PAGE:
Kicking off the festivities with a first-time bloomer and current favorite plant Heartleaf Rosemallow (Hibiscus martianus). I purchased this native hibiscus from Medina Garden Nursery about 18 months ago and the deer loved to eat the buds (but not the plant) so it never bloomed until we fenced the deer out.
Mr. Moy rose, a gift from my friend Melody and tribute to a great plantsman who developed so many wonderful plants for our climate. If you are not familiar with Mr. Moy's amazing story click the link to learn more.
Aniscanthus Wrightii or Flame Acanthus attracts hummingbirds and blooms continuously throughout the hottest, driest summer.
Bat-faced cuphea is a charmer with its little bat faces.
Hopi Red Amaranth another deer favorite that gets to full bloom now that we have a fence.
White Plumbago which works so well in the front garden. Visitors often mention the white and silver combination is calming.
Keeping on theme the front garden beds are lined with white caladiums this summer. Love how this turned out and already plan to repeat this next year.
Reliable year-round sun lover is Blackfoot Daisy (Melapodium leucanthum) which has been struggling a bit with all our rain.
Blooms on the Lemonquat. Lemonquat? Yes, a special citrus tree developed for our long dry summers punctuated with the occasional winter deep freeze. The fruit is a good lemon substitute.
Phalaeonopsis orchid on its second rebloom. A rescue plant originally dyed pink stuck on the clearance rack at Lowe's in a planter with no drainage. The indignity of it all is forgotten now.
Duranta 'Sapphire Showers' showing off big time this year.
A Texas Bluebonnet bravely blooming into summer
The growing collection of blue bottles in the garden!
We'll enjoy fireworks courtesy of a nearby church from our back deck again this year.
Happy Independence Day! I have red and white covered (and Crocosmia 'Lucifer' even looks like fireworks) but I have to fall back on blue bottles to fill out the celebratory collection, unlike you.ReplyDelete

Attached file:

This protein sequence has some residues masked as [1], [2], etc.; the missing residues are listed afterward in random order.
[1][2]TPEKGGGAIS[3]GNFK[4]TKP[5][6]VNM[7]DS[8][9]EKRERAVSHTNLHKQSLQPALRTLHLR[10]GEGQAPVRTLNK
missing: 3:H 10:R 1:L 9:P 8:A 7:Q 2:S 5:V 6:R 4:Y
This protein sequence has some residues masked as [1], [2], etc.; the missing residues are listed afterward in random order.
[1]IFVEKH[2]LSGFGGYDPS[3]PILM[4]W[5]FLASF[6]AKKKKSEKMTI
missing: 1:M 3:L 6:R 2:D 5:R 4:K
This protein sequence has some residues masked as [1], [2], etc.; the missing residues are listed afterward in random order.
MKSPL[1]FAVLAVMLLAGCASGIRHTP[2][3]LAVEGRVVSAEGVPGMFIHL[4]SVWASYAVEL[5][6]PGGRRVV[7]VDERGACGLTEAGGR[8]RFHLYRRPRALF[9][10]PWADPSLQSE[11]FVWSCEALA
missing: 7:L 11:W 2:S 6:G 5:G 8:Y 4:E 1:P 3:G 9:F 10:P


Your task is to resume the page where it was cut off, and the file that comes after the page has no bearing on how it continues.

Happy Independence Day to you! Love the Crocosmia which didn't grow well on the first try. I've been convinced to try again. Most of my blues are regrouping at the moment but will come on strong again in a few weeks.Delete
I always wondered if those dyed orchids would survive - it's nice to see that they can. You've a lovely collection of red, white and blue. Happy 4th, Shirley!ReplyDelete
They do just fine with the same care as other orchids and grow back with the white flowers typical of their species.Delete
All three colours well represented! Happy 4th of July!ReplyDelete
What a beautiful post of just flowers! (except for the blue bottles!) Seeing the Heartleaf Rosemallow makes me remember why I want one! So pretty!ReplyDelete
Hope you had a wonderful 4th Shirley...a beautiful red, white and blue display in your garden!ReplyDelete
I passed on the caladiums this year and now I'm kicking myself because just LOOK at how gorgeous yours are. I deeply enjoy the whites especially, and yours are perfection. Maybe I can find some on sale this late in the season. You are always inspiring me to try something new or to do something a little differently. Happy fourth and thanks for all the ongoing inspiration!ReplyDelete
I added caladiums to the garden this year, too, and I love them. It had been years since I'd grown them but they were just what I needed. That cuphea is really cute. I don't think I've ever seen it here. I love that you rescued that orchid. :o)ReplyDelete
Wow! Beautiful representation of our colors! I hope your fourth was great. Thanks to the link to the stories about Mr. Moy! What an incredible, sometimes excruciating life and awesome contributions to horticulture. His freedom and that of us all are, in themselves, a reason to celebrate the day!ReplyDelete